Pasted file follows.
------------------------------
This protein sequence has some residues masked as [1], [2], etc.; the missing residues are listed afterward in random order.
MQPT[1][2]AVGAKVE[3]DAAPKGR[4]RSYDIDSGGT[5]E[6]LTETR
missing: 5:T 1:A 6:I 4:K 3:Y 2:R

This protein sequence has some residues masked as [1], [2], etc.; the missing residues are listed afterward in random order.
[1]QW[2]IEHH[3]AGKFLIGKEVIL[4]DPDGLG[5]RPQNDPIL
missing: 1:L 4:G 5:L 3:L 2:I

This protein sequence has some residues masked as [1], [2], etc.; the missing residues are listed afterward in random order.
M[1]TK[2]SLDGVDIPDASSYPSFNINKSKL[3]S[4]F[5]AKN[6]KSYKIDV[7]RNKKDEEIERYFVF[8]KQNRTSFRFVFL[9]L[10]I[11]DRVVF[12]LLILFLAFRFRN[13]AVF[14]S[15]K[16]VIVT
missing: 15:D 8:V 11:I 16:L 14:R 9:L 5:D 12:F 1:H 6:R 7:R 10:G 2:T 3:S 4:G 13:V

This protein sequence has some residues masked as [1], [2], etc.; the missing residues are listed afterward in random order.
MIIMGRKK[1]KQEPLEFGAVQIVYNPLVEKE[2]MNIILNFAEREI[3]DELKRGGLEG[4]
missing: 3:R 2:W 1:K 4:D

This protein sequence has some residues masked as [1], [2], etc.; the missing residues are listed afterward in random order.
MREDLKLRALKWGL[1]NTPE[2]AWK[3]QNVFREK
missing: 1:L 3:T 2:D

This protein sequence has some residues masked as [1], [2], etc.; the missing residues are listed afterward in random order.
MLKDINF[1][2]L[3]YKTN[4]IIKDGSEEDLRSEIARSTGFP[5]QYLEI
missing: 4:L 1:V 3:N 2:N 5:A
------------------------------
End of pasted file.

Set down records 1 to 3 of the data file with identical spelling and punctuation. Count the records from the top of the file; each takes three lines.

This protein sequence has some residues masked as [1], [2], etc.; the missing residues are listed afterward in random order.
MQPT[1][2]AVGAKVE[3]DAAPKGR[4]RSYDIDSGGT[5]E[6]LTETR
missing: 5:T 1:A 6:I 4:K 3:Y 2:R

This protein sequence has some residues masked as [1], [2], etc.; the missing residues are listed afterward in random order.
[1]QW[2]IEHH[3]AGKFLIGKEVIL[4]DPDGLG[5]RPQNDPIL
missing: 1:L 4:G 5:L 3:L 2:I

This protein sequence has some residues masked as [1], [2], etc.; the missing residues are listed afterward in random order.
M[1]TK[2]SLDGVDIPDASSYPSFNINKSKL[3]S[4]F[5]AKN[6]KSYKIDV[7]RNKKDEEIERYFVF[8]KQNRTSFRFVFL[9]L[10]I[11]DRVVF[12]LLILFLAFRFRN[13]AVF[14]S[15]K[16]VIVT
missing: 15:D 8:V 11:I 16:L 14:R 9:L 5:D 12:F 1:H 6:R 7:R 10:G 2:T 3:S 4:G 13:V